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Mychal Wilmes: All God's creations are not disposable

"Send these, the homeless, tempest-tossed to me, I lift my lamp beside the golden door!"

The lines are taken from Emma Lazarus' "New Colossus,'' which she wrote to raise funds for the pedestal that the Statue of Liberty stands on. The sonnet didn't garner much attention until her death when friends began a successful campaign to have her complete work in plaque form riveted inside the pedestal.

The words bring a smile because it embodies my mother's philosophy.

A lamb orphaned in a dog pack attack recovered in our house; a three-legged kitten injured by a mower and its best friend lived with us; a fawn with a broken leg healed with the help of a crude splint and heat lamp. The open door welcomed piglet runts and duck and goose weaklings.

All God's creatures were not discardable.


When Alzheimer's forced her from her home, a guilty conscience threatened to overwhelm me. The nursing home, from my youthful experience, was foreboding. The air was tinged with medicine smells, the halls filled with addled minds in worn-out bodies and hand-scrawled signs that warned against spitting in the water fountain.

The worst became the best because mother found new friends. Bingo became a thrilling sport with fruit as the winners' reward. Although the favorite chair and the sunlight that warmed her while she read Reader's Digest books or made potholders was no more, the new home encouraged her to keep on keeping on. A working kitchen can never have too many potholders, but her work tested the theory to the extreme. I treasure her creations and they remain in use with the heat-darkened bread pan and silver ladle that doled out chicken soup to hungry children.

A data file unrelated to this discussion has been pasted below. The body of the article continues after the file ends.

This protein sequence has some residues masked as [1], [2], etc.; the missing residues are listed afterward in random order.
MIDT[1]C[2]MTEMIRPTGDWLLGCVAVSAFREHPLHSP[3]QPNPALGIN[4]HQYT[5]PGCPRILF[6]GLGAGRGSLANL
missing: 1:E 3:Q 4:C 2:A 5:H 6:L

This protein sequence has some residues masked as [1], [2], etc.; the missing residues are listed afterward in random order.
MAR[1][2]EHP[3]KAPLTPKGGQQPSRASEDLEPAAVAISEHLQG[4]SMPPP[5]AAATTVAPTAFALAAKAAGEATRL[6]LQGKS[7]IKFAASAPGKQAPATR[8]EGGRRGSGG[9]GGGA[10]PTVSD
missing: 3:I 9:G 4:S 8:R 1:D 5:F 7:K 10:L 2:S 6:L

I considered those things and others during my last visit at a time when the spongy ground had given up its last frost. Dad was there, too, along with others. We didn't always get along for reasons silly and serious. He detested rock 'n' roll on the barn radio because the cows milked better with polka. The cows were baseball fans, too, with Herb Carneal and Halsey Hall calling the action.

I linger longer than I should and remember when St. Henry — a blink and you'll miss it place in its prime — included a small gas station that also sold beer, pop, candy bars and snuff. Farmers stopped when it rained enough to stop planting or on winter afternoons when card games challenged skills. If I was good, which meant being quiet and invisible, the rich reward could be orange pop or a Milky Way bar.

The church, which was moved here by Swiss, Irish and German settlers in the 1850s, remains immaculate in its golden age. The statues are bright and the stained glass windows that bear the names of families who donated them lead to heavenly thoughts.

Mother was proud when her son volunteered to be an altar boy with the others and crushed when Father Dudley — who served in the best Irish tradition — said I was much too nervous to serve. As an adult, she pushed me to become a lector with the responsibility of reading two Bible readings. Mother was happy because I was reasonably good at it.

More than a few rural churches not unlike St. Henry have closed in recent years because of population declines and changing Sunday habits. The losses take an emotional toll on those who received baptism, first communion, confirmation and exchanged wedding vows inside their walls.

I pray that it never happens to St. Henry, because everything that is important to me is found there.


Although the gas station was leveled years ago, I can still taste the pop's cold sweetness.

I told Kathy that I want to be buried in the cemetery. She protests because it would be a long way for my children to visit. It may be to them, but for me it will always be home.

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